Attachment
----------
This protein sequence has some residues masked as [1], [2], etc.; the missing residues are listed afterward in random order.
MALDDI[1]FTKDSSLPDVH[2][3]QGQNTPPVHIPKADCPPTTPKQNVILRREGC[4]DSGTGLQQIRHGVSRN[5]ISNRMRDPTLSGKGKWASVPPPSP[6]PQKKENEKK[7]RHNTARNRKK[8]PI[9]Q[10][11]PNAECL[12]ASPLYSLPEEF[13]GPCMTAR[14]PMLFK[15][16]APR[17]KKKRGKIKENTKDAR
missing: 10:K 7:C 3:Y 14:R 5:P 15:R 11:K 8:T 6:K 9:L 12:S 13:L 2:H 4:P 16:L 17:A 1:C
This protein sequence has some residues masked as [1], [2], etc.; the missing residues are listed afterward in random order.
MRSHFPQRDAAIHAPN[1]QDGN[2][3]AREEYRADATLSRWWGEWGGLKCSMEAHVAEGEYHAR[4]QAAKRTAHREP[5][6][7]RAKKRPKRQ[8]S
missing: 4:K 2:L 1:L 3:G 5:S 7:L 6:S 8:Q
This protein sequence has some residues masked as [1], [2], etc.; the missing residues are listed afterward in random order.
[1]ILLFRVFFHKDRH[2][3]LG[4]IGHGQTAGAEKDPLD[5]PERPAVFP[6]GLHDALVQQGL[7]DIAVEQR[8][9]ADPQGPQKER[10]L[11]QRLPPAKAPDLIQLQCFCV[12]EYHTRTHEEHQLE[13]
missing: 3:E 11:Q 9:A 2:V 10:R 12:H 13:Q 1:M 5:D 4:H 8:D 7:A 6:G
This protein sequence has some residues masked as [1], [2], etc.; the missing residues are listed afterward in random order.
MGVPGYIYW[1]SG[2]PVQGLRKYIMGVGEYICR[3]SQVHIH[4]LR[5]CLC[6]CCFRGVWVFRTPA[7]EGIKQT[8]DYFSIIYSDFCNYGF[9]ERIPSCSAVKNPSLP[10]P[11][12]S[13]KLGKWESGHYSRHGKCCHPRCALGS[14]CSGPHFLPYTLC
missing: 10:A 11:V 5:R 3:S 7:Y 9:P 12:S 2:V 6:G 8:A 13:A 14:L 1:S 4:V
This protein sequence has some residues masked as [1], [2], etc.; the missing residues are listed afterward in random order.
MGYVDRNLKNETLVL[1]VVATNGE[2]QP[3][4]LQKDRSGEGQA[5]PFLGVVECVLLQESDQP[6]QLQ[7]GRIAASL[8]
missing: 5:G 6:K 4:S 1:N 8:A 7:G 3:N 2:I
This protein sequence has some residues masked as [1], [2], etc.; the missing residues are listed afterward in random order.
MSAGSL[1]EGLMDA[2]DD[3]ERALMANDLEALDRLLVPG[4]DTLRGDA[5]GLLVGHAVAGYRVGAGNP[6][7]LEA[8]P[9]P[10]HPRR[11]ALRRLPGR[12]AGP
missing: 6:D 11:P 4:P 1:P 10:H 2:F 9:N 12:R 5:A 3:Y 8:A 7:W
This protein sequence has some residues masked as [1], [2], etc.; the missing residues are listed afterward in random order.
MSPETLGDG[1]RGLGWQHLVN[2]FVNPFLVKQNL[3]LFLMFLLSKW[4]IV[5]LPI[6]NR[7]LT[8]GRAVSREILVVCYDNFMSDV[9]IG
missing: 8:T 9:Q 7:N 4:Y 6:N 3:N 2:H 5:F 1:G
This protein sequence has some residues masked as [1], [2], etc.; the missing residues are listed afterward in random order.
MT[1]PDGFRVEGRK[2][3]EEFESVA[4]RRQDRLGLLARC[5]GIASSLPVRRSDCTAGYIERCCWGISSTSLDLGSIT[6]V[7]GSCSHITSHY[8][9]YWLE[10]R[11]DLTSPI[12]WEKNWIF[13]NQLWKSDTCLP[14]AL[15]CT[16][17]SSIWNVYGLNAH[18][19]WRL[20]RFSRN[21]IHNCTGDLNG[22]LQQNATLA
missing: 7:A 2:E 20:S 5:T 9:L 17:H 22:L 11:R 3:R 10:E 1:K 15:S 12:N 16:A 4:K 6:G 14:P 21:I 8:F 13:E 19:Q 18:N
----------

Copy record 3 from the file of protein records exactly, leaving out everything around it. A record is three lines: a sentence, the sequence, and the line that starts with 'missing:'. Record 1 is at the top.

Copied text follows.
This protein sequence has some residues masked as [1], [2], etc.; the missing residues are listed afterward in random order.
[1]ILLFRVFFHKDRH[2][3]LG[4]IGHGQTAGAEKDPLD[5]PERPAVFP[6]GLHDALVQQGL[7]DIAVEQR[8][9]ADPQGPQKER[10]L[11]QRLPPAKAPDLIQLQCFCV[12]EYHTRTHEEHQLE[13]
missing: 3:E 11:Q 9:A 2:V 10:R 12:H 13:Q 1:M 5:D 4:H 8:D 7:A 6:G